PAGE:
What is Cost Segregation?

Cost Segregation is a strategy that investment real estate owners utilize to mitigate their tax liabilities through accelerated depreciation.  Accelerating depreciation leads to higher deductions, thereby reducing the amount of income tax for the current year (and possibly future years) and improving cash flow.    

Without a Cost Segregation Study, a property is typically misclassified as a single “real property” asset, which for a commercial buildings equates to a tax life of 39 years.  In the case of residential rental buildings, the assets are depreciated over 27.5 years.  Cost Segregation corrects this misclassification by identifying assets that a property actually consists of and then organizing them into Units of Property (electrical system, plumbing system, HVAC system, for example) and then by tax life.  This organization results in assigning the correct, often shorter, tax recovery periods (often 5, 7, or 15 year tax lives).

By reducing the recovery period, a taxpayer benefits by fully depreciating the asset over a shorter period of time, resulting in an increase in the deductions in the year the study is implemented.

At it’s core, Cost Segregation is an opportunity cost strategy: the money that is saved with a lower tax bill today is more valuable than that same amount saved in the future since you can put it to work, invest it, and grow it. Additionally, as the cost of living grows over time, a dollar in your pocket is worth more today than it will be “tomorrow”.

Frequently Asked Questions

What types of real estate transactions are eligible?

– New Construction  

– Tenant Improvements 

– Renovations

– Acquisitions

– 1031 Exchanges

– Inherited Properties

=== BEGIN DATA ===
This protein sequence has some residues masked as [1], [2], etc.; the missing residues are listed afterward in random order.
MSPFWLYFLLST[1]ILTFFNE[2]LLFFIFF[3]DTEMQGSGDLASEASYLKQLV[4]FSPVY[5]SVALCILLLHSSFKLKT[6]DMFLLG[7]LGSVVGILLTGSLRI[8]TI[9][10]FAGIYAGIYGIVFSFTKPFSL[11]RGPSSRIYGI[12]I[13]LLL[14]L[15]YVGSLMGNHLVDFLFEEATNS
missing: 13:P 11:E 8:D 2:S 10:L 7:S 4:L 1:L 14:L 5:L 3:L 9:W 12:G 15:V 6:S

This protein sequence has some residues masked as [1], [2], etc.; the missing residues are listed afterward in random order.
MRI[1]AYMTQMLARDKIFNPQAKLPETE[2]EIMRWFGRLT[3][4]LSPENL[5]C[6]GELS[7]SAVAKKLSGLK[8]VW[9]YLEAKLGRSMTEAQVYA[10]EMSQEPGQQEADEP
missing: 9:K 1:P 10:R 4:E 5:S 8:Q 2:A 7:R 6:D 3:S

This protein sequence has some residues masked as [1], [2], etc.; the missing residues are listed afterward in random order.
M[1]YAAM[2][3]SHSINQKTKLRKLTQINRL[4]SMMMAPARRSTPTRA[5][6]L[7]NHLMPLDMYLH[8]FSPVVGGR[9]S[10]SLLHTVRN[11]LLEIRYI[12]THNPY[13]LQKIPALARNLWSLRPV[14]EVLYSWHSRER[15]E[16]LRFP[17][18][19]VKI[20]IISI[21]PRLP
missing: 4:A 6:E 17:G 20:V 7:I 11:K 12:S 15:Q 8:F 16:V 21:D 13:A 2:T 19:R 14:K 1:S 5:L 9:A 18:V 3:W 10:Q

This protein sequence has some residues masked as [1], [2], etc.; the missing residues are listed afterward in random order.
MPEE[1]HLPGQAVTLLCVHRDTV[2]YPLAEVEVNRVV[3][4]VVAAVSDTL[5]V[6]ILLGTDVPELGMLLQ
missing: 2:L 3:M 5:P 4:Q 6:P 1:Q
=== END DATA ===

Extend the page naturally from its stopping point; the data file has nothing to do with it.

What types of properties or industries are eligible?

– Apartments

– Auto Dealerships

– Car Washes or Service Centers

– Casinos

– Cold Storage Facilities

– Distribution Warehouse

– Farmland

– Gas Stations

– Golf Courses

– Hotels

– Hospitals

– Industrial Flex

– Manufacturing Facilities

– Medical Buildings  

– Offices

– Rental Homes/Condos

– Restaurants & Bars  

– Retail Strip Plazas

– Shopping Centers

– Single Family Houses

– Supermarkets

– Veterinary Clinics 

– (If you are reading this, any investment real estate qualifies – commercial and residential!)

I purchased a property in 2015 (or in a prior year), can I have a Cost Segregation Study done?

A retroactive study can technically go as far back as 1987.  The beauty of a Cost Segregation Study is that you will not need to amend prior tax returns; all that is needed is an accounting form filed with the current year’s tax return.  However, the benefit of a Cost Segregation Study is largely dependent on how much building basis is left to depreciate (remember every year there is an automatic straight-line depreciation), so every year that passes, the benefit lessens.  

A good rule of thumb are properties that qualify for a substantial benefit are those that were placed in service max of 10-15 years ago.

When should I contact my tax preparer?

We work directly with your tax preparer (accountant, CPA, enrolled agent, etc.) so having them on board with a Cost Segregation Study is crucial to the process.   If preferred, once a complimentary benefit estimate shows promise, that would be the best time to involve your tax preparer.  And we can be on the call if they have any questions.

How much does a study cost?

A Cost Segregation Study ranges in price depending on the amount of work needed to complete the study. Since each project is unique, an assessment needs to be made to price each engagement. GTG Consulting provides a complimentary benefit estimate that will also include the fee.

How do I know if this is right for me?

Many businesses and individuals qualify for a Cost Segregation Study but it may not fit their current tax situation.   Consulting with us and your tax preparer helps to determine if this is right for you.  At GTG Consulting, we will not hesitate to be the first to let you know if having an analysis performed would not make sense in your current circumstance.